The First Orgasm
on Oct 17, 2022
Only 36% of adults achieve orgasm through sex by the age of 25, our survey reveals.
Before we have sex, most of us will already have heard about the mysterious ‘orgasm’ - though we may not be totally sure what it actually is, or how to achieve it. The majority of us are first exposed to sex through Hollywood and pornography, so it’s unsurprising that a lot of people believe an orgasm is pretty much guaranteed every time we get intimate. In reality, the big O is not always so easy to reach.
Many factors can influence whether or not we orgasm during sex, including our gender. Research has shown men are generally much more likely than women to have an orgasm during sex, with 95% saying they usually or always reach climax compared to just 65% of women.
To further investigate this ‘orgasm gap’ - the issue of women reaching orgasm less often during sex than men - we surveyed over 2,000 adults to uncover the average age at which they have their first orgasm, through both masturbation and sex. We also asked people to share the most common ways they achieve orgasm, to help shed some light on what works well for most of us (and what isn't quite hitting the spot).
42% were under 18 when they had their first orgasm through masturbation
For many of us, our first foray into sexual pleasure is through exploring our own bodies. Masturbation can sometimes be seen as taboo or shameful, particularly for women, but the truth is it’s an entirely normal and healthy habit - and a great way to figure out what gets you going. If anything, it should really be encouraged!
According to our survey, 42% had their first orgasm from masturbation when they were under 18. This figure rises to 56% for men but drops to 35% for women, and 37% for non-binary people, suggesting that men are typically younger on average than other genders when they first start experimenting with self-pleasure.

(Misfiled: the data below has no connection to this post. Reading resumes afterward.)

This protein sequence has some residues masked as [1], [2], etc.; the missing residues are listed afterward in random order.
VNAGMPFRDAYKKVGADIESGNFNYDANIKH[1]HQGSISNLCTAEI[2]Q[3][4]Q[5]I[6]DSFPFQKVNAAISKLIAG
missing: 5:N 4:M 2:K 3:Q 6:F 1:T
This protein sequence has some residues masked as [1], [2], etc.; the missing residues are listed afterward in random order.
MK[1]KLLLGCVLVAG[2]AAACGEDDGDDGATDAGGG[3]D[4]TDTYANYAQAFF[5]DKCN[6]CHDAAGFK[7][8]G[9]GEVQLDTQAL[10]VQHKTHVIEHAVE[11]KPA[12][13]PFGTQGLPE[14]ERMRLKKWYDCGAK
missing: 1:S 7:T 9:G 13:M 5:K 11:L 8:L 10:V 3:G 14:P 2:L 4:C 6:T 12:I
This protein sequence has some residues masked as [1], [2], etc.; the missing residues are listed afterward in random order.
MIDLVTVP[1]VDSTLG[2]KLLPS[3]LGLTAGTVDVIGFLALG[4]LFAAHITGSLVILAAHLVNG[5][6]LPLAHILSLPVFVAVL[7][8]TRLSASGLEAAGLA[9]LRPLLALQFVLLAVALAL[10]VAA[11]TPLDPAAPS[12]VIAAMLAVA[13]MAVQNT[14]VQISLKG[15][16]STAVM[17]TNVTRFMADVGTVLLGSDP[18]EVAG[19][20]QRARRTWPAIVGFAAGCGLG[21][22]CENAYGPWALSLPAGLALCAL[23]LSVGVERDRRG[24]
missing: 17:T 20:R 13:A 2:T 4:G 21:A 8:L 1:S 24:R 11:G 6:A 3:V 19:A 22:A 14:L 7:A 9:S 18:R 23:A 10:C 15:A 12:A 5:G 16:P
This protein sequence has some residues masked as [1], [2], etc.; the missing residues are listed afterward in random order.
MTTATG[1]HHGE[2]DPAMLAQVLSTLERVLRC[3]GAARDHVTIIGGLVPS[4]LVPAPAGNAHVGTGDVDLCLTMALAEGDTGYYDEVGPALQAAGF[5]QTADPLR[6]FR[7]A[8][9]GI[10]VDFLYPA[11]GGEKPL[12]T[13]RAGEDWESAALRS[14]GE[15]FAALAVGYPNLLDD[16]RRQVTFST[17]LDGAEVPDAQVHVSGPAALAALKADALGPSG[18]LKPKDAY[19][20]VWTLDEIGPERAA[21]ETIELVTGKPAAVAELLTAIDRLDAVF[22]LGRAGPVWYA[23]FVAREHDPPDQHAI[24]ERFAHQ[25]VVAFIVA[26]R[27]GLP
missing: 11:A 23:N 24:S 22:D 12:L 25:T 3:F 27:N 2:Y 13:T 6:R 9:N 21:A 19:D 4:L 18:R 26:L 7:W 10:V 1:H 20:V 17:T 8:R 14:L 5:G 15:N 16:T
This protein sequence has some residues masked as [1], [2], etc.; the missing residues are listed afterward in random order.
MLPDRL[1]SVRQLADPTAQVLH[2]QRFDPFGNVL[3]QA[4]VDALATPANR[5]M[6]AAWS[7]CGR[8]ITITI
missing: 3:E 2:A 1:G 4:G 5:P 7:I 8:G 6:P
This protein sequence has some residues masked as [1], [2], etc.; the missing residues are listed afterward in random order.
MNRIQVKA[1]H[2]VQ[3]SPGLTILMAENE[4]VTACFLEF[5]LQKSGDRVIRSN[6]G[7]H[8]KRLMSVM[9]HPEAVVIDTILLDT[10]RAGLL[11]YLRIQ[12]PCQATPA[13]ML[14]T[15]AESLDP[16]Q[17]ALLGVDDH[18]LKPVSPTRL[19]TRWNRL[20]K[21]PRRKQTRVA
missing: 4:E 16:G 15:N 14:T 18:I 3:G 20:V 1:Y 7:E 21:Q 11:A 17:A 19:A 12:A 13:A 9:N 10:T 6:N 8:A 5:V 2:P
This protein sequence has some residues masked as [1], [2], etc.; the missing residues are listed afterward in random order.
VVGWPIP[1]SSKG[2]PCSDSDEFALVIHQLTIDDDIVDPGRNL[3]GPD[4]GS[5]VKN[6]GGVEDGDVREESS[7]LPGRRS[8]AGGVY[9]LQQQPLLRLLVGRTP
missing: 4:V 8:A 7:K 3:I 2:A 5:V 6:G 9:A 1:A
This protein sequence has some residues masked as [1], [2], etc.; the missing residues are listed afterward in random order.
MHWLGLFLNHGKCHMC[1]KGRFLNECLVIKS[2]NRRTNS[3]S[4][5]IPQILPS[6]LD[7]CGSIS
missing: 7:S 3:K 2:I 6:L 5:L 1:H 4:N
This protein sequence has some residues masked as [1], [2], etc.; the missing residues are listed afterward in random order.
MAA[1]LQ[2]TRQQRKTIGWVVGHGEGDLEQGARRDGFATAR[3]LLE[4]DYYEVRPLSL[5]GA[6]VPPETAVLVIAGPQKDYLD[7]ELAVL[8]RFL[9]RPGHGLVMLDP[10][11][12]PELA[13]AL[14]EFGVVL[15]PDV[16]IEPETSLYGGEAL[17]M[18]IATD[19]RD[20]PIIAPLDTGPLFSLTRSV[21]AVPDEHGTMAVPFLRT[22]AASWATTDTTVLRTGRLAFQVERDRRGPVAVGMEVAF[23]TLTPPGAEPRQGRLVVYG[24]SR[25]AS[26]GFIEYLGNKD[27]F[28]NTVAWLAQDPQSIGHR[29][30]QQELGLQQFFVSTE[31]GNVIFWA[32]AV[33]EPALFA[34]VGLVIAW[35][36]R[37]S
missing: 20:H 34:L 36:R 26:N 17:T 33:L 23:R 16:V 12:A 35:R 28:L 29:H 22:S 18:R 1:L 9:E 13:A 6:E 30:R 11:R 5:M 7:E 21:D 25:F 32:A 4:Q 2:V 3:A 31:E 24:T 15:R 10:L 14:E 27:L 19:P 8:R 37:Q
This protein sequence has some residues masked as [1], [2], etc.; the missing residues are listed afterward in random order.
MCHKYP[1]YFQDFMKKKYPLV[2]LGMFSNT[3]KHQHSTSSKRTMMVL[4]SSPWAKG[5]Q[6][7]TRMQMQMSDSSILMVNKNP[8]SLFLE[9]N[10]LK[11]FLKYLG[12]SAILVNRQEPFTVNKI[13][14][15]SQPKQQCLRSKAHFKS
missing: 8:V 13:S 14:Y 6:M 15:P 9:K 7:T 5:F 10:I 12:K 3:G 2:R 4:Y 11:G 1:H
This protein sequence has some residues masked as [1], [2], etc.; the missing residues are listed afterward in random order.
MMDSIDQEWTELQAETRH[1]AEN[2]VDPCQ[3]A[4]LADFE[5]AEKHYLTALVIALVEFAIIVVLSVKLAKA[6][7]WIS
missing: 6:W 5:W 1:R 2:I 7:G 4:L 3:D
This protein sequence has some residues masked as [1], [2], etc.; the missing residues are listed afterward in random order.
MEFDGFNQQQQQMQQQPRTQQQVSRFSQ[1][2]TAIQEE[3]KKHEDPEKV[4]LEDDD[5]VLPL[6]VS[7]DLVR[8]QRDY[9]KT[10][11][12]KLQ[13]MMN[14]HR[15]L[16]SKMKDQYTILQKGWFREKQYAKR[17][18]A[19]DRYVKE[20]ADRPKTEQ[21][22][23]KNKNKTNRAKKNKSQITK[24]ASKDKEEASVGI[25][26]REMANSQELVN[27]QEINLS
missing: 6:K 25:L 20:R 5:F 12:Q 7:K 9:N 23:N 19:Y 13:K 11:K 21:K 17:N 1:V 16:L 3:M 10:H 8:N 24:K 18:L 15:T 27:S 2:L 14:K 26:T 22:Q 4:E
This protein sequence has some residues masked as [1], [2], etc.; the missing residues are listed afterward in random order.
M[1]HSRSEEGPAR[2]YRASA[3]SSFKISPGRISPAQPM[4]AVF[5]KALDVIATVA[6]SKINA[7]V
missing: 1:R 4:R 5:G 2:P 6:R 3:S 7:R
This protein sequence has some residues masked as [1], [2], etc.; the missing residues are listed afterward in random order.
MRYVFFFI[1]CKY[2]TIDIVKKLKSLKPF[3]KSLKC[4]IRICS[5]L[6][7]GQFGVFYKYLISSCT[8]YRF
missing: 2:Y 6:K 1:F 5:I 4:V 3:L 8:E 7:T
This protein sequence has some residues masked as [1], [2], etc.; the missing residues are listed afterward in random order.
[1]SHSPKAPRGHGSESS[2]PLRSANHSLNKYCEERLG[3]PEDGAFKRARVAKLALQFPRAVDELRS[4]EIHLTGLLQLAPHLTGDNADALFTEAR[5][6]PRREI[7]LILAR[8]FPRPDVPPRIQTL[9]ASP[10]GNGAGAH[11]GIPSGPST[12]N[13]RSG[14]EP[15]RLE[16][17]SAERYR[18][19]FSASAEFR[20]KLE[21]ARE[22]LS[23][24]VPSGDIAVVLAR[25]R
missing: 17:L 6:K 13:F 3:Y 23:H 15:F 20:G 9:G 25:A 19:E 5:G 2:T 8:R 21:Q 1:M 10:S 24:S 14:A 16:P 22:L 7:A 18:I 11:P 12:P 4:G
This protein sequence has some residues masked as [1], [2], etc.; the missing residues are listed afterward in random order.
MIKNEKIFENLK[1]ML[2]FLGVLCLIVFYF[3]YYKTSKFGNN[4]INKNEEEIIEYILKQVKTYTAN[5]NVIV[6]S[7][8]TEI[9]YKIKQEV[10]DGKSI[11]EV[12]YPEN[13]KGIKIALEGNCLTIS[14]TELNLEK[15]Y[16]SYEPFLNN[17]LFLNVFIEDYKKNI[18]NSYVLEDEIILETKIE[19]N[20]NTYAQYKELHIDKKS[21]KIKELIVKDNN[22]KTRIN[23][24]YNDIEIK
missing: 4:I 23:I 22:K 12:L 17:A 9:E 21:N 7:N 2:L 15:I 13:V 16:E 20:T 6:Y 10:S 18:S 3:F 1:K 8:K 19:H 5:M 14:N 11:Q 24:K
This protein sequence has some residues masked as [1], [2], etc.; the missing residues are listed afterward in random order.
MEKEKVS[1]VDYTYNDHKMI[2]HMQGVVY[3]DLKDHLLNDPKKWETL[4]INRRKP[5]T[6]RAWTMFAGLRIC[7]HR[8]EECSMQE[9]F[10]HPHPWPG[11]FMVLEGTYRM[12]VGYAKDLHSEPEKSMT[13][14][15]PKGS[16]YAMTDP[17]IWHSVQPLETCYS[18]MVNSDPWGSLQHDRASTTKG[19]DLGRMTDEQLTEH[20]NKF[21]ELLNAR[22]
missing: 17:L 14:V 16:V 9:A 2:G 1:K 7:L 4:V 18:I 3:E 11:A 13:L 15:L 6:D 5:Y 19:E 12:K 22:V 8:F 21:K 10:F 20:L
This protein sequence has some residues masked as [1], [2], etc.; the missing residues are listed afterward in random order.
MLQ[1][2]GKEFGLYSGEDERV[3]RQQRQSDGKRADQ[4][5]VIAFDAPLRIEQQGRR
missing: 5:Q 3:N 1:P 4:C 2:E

Women, on the other hand, are the most likely to be a little older when they first experience an orgasm through masturbation. Almost a quarter (24%) of women said they were between 18 and 25 when they first reached climax from masturbating, compared to 18% of men and 17% of non-binary people. This is potentially due to masturbation not being as normalized for women, making them less likely to feel comfortable experimenting at a younger age.
The average adult has their first orgasm during sex between the ages of 18 and 25
When it comes to partner play, the average age for achieving the first orgasm tends to be a bit of a different story. Our survey revealed that over a third (36%) experienced their first orgasm through sex between the ages of 18 and 25. This is followed by 21% saying they were under 18, and 9% saying they didn’t achieve orgasm through sex until they were between 26 and 35. This is potentially due to it being more of a challenge for women to reach orgasm through penetration - or it could simply be that people are waiting until they’re a bit older to have their first time!
We found that those identifying as female (41%) or non-binary (26%) are most likely to say they had their first orgasm from sex between the ages of 18 to 25. However, the majority of men (42%) claimed they were under 18 when they first reached climax from sex.
Lesbian and gay people are younger on average when they first orgasm during sex
When we take a further look at the average age we first orgasm, we found that those who identify as lesbian or gay were typically younger when they first reached orgasm with a partner. We discovered that 37% of lesbians and 44% of gay people said they were under 18.
Studies have shown that orgasm rates among men don’t tend to vary according to sexual orientation, with heterosexual, bisexual and gay men all achieving orgasms around 85% of the time during sex. For women, however, sexuality has a much bigger impact on the likelihood of orgasming during sex, with lesbian women far more likely to achieve an orgasm than heterosexual or bisexual women.
This research, along with our survey results, suggests that the orgasm gap may not actually exist for women who only have sex with other women.
What can we do about the orgasm gap?
With our survey confirming that men are much more likely than women or non-binary people to reach orgasm during sex at a younger age, it seems the orgasm gap is still an issue for a lot of people. So what can we do to help combat this?
We spoke to certified Sex Educator Javay Frye-Nekrasova (MEd) to get her insight on what we can do to try and reduce the orgasm gap. She shared the following insights:
“The first step is making sure everyone has a comprehensive education about the human body (in all its different forms), and how best to stimulate its different parts.”